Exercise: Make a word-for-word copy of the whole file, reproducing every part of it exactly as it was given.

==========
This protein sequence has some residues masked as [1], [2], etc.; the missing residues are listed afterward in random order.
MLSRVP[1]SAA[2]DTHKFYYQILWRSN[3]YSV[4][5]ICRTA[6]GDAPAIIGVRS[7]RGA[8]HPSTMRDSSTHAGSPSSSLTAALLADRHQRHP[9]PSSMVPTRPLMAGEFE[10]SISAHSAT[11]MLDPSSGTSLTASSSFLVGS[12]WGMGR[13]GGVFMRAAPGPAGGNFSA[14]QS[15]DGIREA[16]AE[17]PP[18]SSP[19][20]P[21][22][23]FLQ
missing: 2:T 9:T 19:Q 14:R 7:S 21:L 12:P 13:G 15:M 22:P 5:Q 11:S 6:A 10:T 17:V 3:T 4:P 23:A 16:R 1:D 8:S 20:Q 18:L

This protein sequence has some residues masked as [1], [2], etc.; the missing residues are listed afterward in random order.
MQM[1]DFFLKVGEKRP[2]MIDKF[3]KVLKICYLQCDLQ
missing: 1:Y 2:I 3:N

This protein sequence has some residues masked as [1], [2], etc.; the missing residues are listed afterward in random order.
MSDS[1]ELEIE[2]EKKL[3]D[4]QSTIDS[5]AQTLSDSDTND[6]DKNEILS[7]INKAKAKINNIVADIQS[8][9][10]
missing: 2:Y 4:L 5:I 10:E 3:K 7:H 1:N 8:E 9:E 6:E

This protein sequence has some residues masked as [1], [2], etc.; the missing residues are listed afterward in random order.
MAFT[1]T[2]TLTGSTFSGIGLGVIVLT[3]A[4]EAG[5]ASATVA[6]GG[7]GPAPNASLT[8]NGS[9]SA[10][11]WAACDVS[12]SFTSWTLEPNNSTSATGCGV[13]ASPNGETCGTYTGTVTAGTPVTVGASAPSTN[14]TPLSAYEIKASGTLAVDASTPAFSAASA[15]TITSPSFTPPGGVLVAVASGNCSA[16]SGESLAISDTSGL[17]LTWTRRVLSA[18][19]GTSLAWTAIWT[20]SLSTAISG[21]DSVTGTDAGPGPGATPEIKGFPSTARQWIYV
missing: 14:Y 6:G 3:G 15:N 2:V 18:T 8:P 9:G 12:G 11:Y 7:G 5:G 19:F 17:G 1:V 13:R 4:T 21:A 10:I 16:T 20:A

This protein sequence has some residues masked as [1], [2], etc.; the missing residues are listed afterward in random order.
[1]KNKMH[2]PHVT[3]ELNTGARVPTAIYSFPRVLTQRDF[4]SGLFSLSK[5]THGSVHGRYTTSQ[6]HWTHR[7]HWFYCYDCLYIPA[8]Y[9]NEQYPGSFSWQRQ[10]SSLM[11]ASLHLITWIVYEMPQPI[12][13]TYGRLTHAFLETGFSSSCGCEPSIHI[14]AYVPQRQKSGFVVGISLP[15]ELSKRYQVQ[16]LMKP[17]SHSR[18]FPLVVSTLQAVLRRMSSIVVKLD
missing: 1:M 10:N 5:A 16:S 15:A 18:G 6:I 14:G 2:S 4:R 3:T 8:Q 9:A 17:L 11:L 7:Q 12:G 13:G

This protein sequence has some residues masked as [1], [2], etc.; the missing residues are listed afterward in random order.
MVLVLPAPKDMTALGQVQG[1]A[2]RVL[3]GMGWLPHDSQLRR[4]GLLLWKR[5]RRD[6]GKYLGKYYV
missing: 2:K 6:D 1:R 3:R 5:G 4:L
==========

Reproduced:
This protein sequence has some residues masked as [1], [2], etc.; the missing residues are listed afterward in random order.
MLSRVP[1]SAA[2]DTHKFYYQILWRSN[3]YSV[4][5]ICRTA[6]GDAPAIIGVRS[7]RGA[8]HPSTMRDSSTHAGSPSSSLTAALLADRHQRHP[9]PSSMVPTRPLMAGEFE[10]SISAHSAT[11]MLDPSSGTSLTASSSFLVGS[12]WGMGR[13]GGVFMRAAPGPAGGNFSA[14]QS[15]DGIREA[16]AE[17]PP[18]SSP[19][20]P[21][22][23]FLQ
missing: 2:T 9:T 19:Q 14:R 7:S 21:L 12:P 13:G 15:M 22:P 5:Q 11:S 6:A 10:T 17:V 3:T 4:P 23:A 16:R 1:D 8:S 20:Q 18:L

This protein sequence has some residues masked as [1], [2], etc.; the missing residues are listed afterward in random order.
MQM[1]DFFLKVGEKRP[2]MIDKF[3]KVLKICYLQCDLQ
missing: 1:Y 2:I 3:N

This protein sequence has some residues masked as [1], [2], etc.; the missing residues are listed afterward in random order.
MSDS[1]ELEIE[2]EKKL[3]D[4]QSTIDS[5]AQTLSDSDTND[6]DKNEILS[7]INKAKAKINNIVADIQS[8][9][10]
missing: 2:Y 4:L 5:I 10:E 3:K 7:H 1:N 8:E 9:E 6:E

This protein sequence has some residues masked as [1], [2], etc.; the missing residues are listed afterward in random order.
MAFT[1]T[2]TLTGSTFSGIGLGVIVLT[3]A[4]EAG[5]ASATVA[6]GG[7]GPAPNASLT[8]NGS[9]SA[10][11]WAACDVS[12]SFTSWTLEPNNSTSATGCGV[13]ASPNGETCGTYTGTVTAGTPVTVGASAPSTN[14]TPLSAYEIKASGTLAVDASTPAFSAASA[15]TITSPSFTPPGGVLVAVASGNCSA[16]SGESLAISDTSGL[17]LTWTRRVLSA[18][19]GTSLAWTAIWT[20]SLSTAISG[21]DSVTGTDAGPGPGATPEIKGFPSTARQWIYV
missing: 14:Y 6:G 3:G 15:N 2:V 18:T 8:P 9:G 12:G 11:Y 7:G 5:G 19:F 17:G 1:V 13:R 4:T 21:A 10:I 16:T 20:A

This protein sequence has some residues masked as [1], [2], etc.; the missing residues are listed afterward in random order.
[1]KNKMH[2]PHVT[3]ELNTGARVPTAIYSFPRVLTQRDF[4]SGLFSLSK[5]THGSVHGRYTTSQ[6]HWTHR[7]HWFYCYDCLYIPA[8]Y[9]NEQYPGSFSWQRQ[10]SSLM[11]ASLHLITWIVYEMPQPI[12][13]TYGRLTHAFLETGFSSSCGCEPSIHI[14]AYVPQRQKSGFVVGISLP[15]ELSKRYQVQ[16]LMKP[17]SHSR[18]FPLVVSTLQAVLRRMSSIVVKLD
missing: 1:M 10:N 5:A 16:S 15:A 18:G 6:I 14:G 2:S 4:R 3:T 8:Q 9:A 17:L 11:L 7:Q 12:G 13:G

This protein sequence has some residues masked as [1], [2], etc.; the missing residues are listed afterward in random order.
MVLVLPAPKDMTALGQVQG[1]A[2]RVL[3]GMGWLPHDSQLRR[4]GLLLWKR[5]RRD[6]GKYLGKYYV
missing: 2:K 6:D 1:R 3:R 5:G 4:L